A ferociously entertaining, sharply amusing, hard-hitting wow of a read. DS Washington Poe and programmer Tilly Bradshaw are faced with an apparently clear cut case that becomes more convoluted the deeper they delve. Excuse me while I rave about this book and series, it’s worth hearing me out! M.W. Craven is winner of the Crime Writers’ Association Gold Dagger Award for his first in this series, The Puppet Show, and the other two books have been long-listed for the Gold Dagger which in itself should tell you just how good this series really is. The combination of superbly readable characters, thrilling plots, and authentic voice ensure these novels are always on my must-read list. M.W. Craven’s mind just blows me away, he is able to hook, twist, and throw my thoughts as well as make me cackle like a demented thing. Poe and Tilly are among my favourite characters in the crime fiction world, they are both treasures (of the reading variety) waiting to be found if you’ve not yet met them. A stunner of a stimulating ride, Dead Ground comes with a whopping thumbs up from me, and of course it’s one of my Liz Robinson Picks of the Month.
Beautifully-written, smoothly-readable, and waltzing with elegance and the intrigue of espionage, Tessa Morris-Suzuki’s The Lantern Boats is an accomplished work of historical fiction. Melding criss-crossing personal stories with the bigger-picture political climate of occupied Japan, it’s rich in details of time and place, with swathes of charisma that make single-sitting readings all but impossible to resist. Adding to the intrigue, the book’s characters are based on real people. The novel opens with an evocative scene describing the swell of the Sumida River illuminated by paper lanterns in a ritual for the dead, of which there are many as a result of the US firebombing raids that ended six years ago. Then we meet Kamiya Jun, a young war orphan with nothing - “no home, no family, no documents, no identity.” Being invisible makes him ideal spy material, and so he’s tasked by the Americans to spy on Vida Vidanto, a beautiful Japanese poet they suspect of being a communist spy. Meanwhile, part-Japanese, part-Scottish Elly Ruskin feels compelled to spy on Vida herself - she suspects her journalist husband, Fergus, of having an affair with the poet, and all while they’re in the process of adopting a child. The worlds of spy and spied-on intermesh powerfully when Fergus finds Vida’s strangled body, and then follows a gripping quick-fire succession of secrets unveiled, a tragic casualty, and hopeful beginnings.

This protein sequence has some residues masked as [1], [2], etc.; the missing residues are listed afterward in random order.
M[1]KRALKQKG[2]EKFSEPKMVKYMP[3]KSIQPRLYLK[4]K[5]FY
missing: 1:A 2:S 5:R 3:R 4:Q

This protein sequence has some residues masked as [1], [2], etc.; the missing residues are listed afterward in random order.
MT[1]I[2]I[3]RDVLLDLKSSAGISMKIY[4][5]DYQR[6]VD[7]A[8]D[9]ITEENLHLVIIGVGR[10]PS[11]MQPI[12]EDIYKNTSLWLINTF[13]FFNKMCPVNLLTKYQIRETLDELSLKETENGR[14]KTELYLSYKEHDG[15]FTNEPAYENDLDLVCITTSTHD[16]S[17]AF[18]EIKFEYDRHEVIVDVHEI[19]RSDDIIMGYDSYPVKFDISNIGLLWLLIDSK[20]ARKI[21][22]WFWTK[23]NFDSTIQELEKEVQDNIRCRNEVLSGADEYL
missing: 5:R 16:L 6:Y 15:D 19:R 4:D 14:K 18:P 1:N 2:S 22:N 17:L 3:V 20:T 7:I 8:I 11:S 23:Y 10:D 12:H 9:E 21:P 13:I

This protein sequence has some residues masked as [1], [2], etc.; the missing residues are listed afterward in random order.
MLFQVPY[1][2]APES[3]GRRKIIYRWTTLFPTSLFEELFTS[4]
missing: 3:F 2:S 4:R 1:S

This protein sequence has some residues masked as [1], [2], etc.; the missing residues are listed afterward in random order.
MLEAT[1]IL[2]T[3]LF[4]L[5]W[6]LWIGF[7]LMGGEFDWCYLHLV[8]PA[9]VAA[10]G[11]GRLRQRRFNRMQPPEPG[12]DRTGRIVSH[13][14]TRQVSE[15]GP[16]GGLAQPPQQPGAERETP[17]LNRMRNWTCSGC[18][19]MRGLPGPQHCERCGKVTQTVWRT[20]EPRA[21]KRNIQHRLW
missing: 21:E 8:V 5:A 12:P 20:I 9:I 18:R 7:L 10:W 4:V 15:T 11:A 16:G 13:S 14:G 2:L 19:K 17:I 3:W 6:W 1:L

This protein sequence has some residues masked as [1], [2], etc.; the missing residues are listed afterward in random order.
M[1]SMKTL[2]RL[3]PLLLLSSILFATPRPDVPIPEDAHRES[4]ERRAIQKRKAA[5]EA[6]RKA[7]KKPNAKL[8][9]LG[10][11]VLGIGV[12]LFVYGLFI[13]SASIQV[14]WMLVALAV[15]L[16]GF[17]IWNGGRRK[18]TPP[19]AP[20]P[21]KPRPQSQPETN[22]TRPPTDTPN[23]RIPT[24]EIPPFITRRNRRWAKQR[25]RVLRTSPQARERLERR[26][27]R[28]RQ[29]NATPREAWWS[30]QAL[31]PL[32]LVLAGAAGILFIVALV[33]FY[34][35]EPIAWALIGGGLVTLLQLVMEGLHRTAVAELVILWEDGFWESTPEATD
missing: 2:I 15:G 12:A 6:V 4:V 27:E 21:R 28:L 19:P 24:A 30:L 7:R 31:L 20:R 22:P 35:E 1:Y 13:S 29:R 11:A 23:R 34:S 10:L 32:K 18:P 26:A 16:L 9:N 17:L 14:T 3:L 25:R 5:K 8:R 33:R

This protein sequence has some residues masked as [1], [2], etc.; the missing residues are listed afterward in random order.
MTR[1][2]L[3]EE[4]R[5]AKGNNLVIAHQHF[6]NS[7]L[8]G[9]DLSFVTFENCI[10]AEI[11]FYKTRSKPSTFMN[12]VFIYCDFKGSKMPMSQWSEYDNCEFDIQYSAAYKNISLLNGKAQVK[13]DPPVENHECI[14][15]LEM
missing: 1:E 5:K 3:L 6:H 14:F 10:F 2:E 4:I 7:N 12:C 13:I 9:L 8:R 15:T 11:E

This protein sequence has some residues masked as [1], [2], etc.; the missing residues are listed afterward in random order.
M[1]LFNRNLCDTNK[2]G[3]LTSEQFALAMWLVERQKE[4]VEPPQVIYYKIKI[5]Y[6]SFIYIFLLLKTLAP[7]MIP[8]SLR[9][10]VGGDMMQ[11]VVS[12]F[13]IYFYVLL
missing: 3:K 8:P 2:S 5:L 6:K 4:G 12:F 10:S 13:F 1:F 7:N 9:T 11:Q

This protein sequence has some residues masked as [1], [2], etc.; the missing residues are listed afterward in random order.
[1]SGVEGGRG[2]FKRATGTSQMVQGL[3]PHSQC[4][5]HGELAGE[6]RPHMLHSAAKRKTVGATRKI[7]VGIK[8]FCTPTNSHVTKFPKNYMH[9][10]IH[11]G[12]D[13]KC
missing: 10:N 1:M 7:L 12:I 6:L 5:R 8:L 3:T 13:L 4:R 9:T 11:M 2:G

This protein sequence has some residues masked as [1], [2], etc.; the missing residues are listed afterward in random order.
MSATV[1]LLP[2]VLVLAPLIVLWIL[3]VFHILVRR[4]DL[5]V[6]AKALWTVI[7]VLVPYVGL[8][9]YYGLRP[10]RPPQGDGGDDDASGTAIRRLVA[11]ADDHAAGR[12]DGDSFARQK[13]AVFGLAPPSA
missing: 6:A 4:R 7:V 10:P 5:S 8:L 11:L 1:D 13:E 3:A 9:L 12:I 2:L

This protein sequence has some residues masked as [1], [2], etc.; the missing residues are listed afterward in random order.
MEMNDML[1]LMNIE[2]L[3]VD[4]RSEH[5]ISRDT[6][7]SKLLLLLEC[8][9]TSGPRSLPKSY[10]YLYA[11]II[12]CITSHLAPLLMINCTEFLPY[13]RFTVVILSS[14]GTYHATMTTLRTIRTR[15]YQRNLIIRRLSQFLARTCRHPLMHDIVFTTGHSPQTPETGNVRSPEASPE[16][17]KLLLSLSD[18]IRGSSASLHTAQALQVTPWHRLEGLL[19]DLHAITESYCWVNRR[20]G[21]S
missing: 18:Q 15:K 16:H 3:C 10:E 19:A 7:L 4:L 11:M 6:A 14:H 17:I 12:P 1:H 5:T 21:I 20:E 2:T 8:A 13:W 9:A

A twisty, intricate, and action-packed crime novel based in Scotland full of schemes, intrigue, and shenanigans. This is the ninth book in the DCI Daley series, which started with the truly fabulous Whisky from Small Glasses. Denzil Meyrick has also penned a collection of linking short stories in One Last Dram Before Midnight, and has stepped back into the past of one of my favourite characters in a tale from Kinloch, in A Large Measure of Snow. In other words, there is a fascinating world awaiting you if you’ve not yet visited Kinloch. Kick-starting straight into action, a crash-landing plane heralds chaos and change. Climate protestors, politics, blackmail, and greed all feature and sub-plots run amok, gleefully getting under the feet of Daley and Scott. This pairing is the glue that holds the series together, yet the other characters are wonderful creations in their own right. Hamish and Annie are much loved, and you may find yourself reading between your fingers at certain parts! For Any Other Truth demands that you keep on your toes as it splinters thoughts and catches emotions unawares.